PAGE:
All royalties from the sale of this book will be donated to WGBH, Boston’s public television station, to support “Open Studio” and related arts programming.
Though each poem was written in its own time, the organization and flow of For Art’s Sake is an intentional effort to integrate them into a single composition that is a tribute to the creative arts. The poems weave among the arts in small groups of two, four or more, each small group responding to paintings, sculpture, music, dance, theater or poetry. Imagine entering a gallery where the art is on the wall or on pedestals with music playing in the background, and suddenly dancers enter the gallery and bring movement to respond to the music; performance artists mimic poses in the sculpture. The flow moves from mood to mood, like moving on to rooms in a gallery where themes or styles are captured. The collection closes with a bit of self-effacing humor about poets and our pretensions. Overall, the book is not structured enough to be considered a symphony, but it is an integrated composition.
“For Art’s Sake opens to a garden of creation: music, sculpture, painting and dance in Curt Curtin’s beautifully crafted poems …[The collection] roots us in earth and through art, opens us to joy.”–Susan Roney O’Brien, Bone Circle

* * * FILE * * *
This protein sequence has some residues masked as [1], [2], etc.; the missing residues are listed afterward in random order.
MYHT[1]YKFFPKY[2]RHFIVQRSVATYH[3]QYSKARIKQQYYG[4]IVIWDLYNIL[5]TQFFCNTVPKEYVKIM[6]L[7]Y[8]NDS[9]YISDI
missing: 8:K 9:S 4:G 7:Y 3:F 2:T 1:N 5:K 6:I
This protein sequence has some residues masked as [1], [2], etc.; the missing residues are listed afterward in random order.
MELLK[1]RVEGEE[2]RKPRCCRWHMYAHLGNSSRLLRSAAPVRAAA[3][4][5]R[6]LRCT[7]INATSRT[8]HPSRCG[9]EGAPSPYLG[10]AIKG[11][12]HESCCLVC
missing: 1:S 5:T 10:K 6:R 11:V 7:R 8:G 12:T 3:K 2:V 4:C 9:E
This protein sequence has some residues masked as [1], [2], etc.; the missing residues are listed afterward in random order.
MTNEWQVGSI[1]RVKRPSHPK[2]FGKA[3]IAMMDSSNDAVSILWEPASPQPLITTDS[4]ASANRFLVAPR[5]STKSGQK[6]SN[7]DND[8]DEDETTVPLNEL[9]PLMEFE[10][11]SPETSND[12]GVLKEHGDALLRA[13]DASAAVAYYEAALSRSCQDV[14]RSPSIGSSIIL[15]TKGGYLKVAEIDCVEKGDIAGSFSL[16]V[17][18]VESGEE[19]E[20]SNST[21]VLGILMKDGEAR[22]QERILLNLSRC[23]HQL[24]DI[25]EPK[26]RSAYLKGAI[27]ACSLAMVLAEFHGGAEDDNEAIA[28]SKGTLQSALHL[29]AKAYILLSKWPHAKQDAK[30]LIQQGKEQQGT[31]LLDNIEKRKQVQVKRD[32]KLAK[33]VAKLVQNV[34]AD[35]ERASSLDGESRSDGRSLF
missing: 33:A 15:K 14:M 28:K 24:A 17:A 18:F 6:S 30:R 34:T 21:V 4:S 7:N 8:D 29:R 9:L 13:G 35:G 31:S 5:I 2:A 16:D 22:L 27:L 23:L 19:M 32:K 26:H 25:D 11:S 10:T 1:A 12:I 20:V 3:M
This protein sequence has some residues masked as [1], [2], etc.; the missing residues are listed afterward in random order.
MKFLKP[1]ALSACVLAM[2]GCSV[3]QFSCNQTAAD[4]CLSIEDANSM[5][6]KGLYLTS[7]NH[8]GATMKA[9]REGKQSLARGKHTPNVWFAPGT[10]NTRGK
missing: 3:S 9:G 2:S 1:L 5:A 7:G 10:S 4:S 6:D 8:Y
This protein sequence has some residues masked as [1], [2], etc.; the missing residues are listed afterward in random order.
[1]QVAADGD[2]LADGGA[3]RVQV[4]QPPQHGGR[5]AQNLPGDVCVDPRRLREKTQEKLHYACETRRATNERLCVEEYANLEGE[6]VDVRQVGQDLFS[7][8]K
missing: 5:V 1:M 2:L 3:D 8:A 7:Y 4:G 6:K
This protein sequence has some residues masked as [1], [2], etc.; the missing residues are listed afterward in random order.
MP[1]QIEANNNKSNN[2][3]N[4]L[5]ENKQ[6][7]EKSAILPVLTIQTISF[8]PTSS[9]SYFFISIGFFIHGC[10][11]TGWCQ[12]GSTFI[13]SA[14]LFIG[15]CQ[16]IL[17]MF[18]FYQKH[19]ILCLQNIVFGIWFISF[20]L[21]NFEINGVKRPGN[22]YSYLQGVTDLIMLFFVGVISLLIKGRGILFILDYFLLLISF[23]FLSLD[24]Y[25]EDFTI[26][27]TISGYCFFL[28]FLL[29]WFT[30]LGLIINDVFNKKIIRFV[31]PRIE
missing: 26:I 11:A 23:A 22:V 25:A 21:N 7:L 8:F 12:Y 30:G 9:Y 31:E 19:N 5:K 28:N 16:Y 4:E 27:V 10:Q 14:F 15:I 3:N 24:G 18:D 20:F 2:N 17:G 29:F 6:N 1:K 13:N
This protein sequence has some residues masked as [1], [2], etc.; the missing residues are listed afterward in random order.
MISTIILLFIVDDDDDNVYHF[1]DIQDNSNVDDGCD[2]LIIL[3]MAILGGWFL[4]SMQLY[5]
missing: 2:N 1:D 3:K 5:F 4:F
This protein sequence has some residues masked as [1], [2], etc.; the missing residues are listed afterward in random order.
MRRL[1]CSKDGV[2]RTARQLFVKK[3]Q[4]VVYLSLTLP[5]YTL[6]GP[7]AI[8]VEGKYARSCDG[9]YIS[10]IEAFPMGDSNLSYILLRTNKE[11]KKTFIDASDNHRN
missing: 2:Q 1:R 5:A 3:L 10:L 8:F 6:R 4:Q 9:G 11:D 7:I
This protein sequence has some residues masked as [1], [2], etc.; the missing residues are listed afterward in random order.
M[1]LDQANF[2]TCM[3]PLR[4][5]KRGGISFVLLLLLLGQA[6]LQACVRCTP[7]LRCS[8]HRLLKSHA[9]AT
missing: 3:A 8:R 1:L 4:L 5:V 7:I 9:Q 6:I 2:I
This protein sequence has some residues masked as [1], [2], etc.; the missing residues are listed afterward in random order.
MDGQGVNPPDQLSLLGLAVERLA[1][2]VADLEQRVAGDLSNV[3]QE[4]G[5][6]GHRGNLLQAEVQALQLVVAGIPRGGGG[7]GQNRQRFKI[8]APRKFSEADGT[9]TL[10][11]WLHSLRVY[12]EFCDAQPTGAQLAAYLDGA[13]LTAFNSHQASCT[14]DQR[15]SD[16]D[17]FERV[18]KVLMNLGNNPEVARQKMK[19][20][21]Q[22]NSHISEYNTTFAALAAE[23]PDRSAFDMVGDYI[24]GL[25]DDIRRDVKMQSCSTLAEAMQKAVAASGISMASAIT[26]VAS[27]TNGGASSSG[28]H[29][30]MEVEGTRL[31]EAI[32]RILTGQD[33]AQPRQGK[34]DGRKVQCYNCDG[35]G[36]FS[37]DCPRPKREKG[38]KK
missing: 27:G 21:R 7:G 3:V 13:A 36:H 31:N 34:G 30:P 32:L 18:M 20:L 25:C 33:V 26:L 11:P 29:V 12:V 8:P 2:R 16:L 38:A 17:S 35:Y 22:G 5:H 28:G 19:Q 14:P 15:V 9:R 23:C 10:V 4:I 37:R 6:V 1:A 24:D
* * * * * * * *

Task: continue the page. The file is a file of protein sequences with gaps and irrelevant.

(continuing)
Thank you for visiting my website. Below you can watch a video of “The Studio,” a poem dedicated to Westfield artist, Marjory Lehan, whose beautiful artwork graces the cover of my first full-length collection, For Art’s Sake. I hope you will enjoy it and perhaps consider purchasing a copy of my book at one of the sites below.
“Profoundly imaginative and subtle, tender, alive with colours and tones, sensitive to mood and nuance, coaxing ‘unuttering’ art to utter– these are marvelous poems.”–John Carey, What Good Are the Arts?
Read “About Joy and Suffering, He Is Never Wrong” a book review by Judith Ferrara below where she shares, “Curtin’s work is “sublimely human. Sublime because Curtin’s awe is palpable in the poems, human because he strives to reconnect readers with their senses through his.”